This is the cedar one – I have come to the conclusion (many times) that softer woods are harder. To work, that is. One false move and you’ve blasted the thing to bits. This one looks like it will make it. More chip carving to come, then a pine bottom & cedar lid.

This is as far as I got on the butternut today. I ripped and planed these boards to a shy 3/4″ thick, and trimmed them to 7″ high by 22″ long.

So tomorrow I’ll pick up where I left off. I do have some oak furniture to make, but the white oak needs to wait just a bit longer…

Fields of November

Started the day by taking a walk in the Daniel Webster Wildlife Sanctuary in Marshfield, Massachusetts. This area has had outbreaks of Easter Equine Encephalitis in recent years, so late summer/early fall I stay out of this place. But it’s one of my favorite walks, so now that we’ve had a good freeze it’s back in the rotation. the red-tailed hawk above was there to greet us as the sun was just beginning to light things up.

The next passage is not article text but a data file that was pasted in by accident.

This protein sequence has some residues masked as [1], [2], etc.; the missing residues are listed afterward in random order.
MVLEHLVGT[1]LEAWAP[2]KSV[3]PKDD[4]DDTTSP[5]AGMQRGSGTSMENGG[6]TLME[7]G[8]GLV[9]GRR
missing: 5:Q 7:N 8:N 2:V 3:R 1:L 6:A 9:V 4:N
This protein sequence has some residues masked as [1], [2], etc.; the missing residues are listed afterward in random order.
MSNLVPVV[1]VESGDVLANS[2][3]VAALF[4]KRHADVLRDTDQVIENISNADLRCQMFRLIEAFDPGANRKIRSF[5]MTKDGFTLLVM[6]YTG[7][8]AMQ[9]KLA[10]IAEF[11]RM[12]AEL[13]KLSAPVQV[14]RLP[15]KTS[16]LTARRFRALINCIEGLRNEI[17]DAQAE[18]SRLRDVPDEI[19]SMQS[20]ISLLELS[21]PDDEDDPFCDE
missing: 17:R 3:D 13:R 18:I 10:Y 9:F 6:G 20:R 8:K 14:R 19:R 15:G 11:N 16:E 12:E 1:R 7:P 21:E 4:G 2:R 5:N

When you get to DWWS early in the morning, you’re sure to see lots of white-tailed deer. And this is a typical view – the doe staring at us, the young one (is it still a fawn when it has no spots?) looking a bit surprised.

But today, near the end of our walk, we almost literally ran into this youngster. All alone…standing right in the path. And un-spooked by us. I was surprised there were no other deer nearby…

We needed to get going, so we trudged forward and it went off just a bit into the woods. I had to peel the 300mm lens back to 140mm to get this one in focus.

Posted this one on Instagram earlier today. After we moved on, about 5 minutes along that path we spooked about 4 deer. I wonder if this one belonged with them?

I did some shop work today – I’ll do that as a separate post. While I was in the shop, I thought of Norman Blake’s album “Fields of November” all day. Great light and color today. Lots of earth tones.

it depends who you ask…

 

Here’s how I make these applied turnings. Other people use other methods. I did not devise this method, but I think a few of us came to the same conclusion at the same time. I first stumbled onto this method in the mid-1990s, and I recall discussing it with Alan Miller back 20 years ago when he, Trent & I wrote a long article about Essex County (Massachusetts) cupboards that use lots of applied decoration. http://www.chipstone.org/article.php/554/American-Furniture-2001/First-Flowers-of-the-Wilderness:-Mannerist-Furniture-from-a-Northern-Essex-County,-Massachusetts,-Shop-